Champs: Tribeca Review
Tribeca Film Festival, Special Screenings
Three heavyweight stars recount troubled upbringings and the perils of boxing success.
NEW YORK — In his debut doc about superstar fighters, Bert Marcus offers more sociology than boxing fans may expect, using mean-streets origin stories not just for biographical intrigue but to comment on hardships his subjects faced later in life. Still more a sports-doc than an advocacy film, Champs will be embraced on cable, where it could serve to change attitudes about boxing's relation to other, more regulated sports.
Mike Tyson, Evander Holyfield, and Bernard Hopkins share the film, and while Marcus draws on some celebrity fight fans for general insight — from Mark Wahlberg, Denzel Washington and Ron Howard to Mary J. Blige and 50 Cent — he is most interested in the fighters' own specific experience of it. Each came from poverty — rich people don't take up boxing, we're reminded once or twice, and the film suggests that a chronology of fight stars' ethnicities can tell you which groups were most socially oppressed at that time. Each stopped going to school well before graduation, and two were locked up for crimes they committed with their friends. Tyson, whose emotionally naked interview provides the film's strongest moments, recalls his first time robbing houses with some more experienced kids. "They didn't give me much money," he recalls, "but it bought me clothes."
Hopkins, who spent five years in prison before his career, was helped by an inter-prison boxing tournament. After emphasizing Hopkins's epiphany that prisons are an industry, not just a social tool, the film laments the disappearance of many positive programs and the fact that some — like jailhouse barber schools that train inmates to do something they won't be able to get a license for after parole — seem almost perverse.
Sportswriters, biographers and other insiders help recall how each boxer emerged on the scene and, particularly in Tyson's case, how the glory ended. In recounting foreclosures and bankruptcies, the interviewees note how unprepared they were to become rich overnight. We hear also about the fighters who never win those multi-million dollar purses: Unlike baseball, football, and other team sports, there's no minimum salary for a professional boxer; after expenses, we're told, even a fighter who shows up a few times a year on ESPN might be living near the poverty line.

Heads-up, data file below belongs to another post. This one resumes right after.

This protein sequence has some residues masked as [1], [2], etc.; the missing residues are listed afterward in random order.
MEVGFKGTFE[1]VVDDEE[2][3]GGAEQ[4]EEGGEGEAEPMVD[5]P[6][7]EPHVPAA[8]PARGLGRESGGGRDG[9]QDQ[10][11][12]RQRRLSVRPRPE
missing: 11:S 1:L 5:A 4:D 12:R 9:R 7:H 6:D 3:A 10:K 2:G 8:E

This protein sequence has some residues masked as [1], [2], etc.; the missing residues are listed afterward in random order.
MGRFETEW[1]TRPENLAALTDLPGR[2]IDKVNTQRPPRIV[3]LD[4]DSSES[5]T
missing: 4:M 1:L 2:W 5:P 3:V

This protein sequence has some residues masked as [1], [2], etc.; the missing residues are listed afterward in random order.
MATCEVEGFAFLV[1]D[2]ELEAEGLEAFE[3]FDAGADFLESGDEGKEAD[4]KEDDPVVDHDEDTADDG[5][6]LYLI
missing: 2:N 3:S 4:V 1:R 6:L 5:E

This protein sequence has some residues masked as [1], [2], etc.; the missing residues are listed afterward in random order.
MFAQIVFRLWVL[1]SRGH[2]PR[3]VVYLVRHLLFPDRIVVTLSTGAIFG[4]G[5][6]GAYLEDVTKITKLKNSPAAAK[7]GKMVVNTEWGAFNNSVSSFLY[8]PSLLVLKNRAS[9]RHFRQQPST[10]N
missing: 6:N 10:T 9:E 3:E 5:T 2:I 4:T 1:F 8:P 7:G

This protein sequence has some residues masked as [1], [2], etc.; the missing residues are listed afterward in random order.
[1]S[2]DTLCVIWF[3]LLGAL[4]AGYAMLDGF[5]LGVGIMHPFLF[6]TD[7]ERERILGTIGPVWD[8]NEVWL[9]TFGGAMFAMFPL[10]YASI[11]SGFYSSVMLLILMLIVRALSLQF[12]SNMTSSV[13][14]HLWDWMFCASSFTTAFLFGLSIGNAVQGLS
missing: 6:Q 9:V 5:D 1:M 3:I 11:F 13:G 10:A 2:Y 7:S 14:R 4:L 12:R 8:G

Oversight becomes the main focus near the end, with talk of brain injuries and a lamentable lack of required medical testing. Many suggest that a first step toward a safer sport would be the creation of a single national commission to replace the patchwork of local, sometimes ethically dubious, authorities.
What no one suggests is that perhaps boxing, like cockfighting and dog fighting, shouldn't be legal at all. A fan would point out that human beings have a choice in the matter, unlike animals that are forced to destroy each other, and that's certainly true. But as this film about men who felt their only way out of dire poverty or crime was to box makes clear, an impoverished young man who learns he has talent in the ring might not think he has much of a choice at all.
Production: Bert Marcus Productions
Director-Screenwriter: Bert Marcus
Producers: Bert Marcus, Mike Tyson, Grant Jolly
Director of photography: John Tipton
Editors: Derek Boonstra, Davon Ramos
Not Rated, 85 minutes
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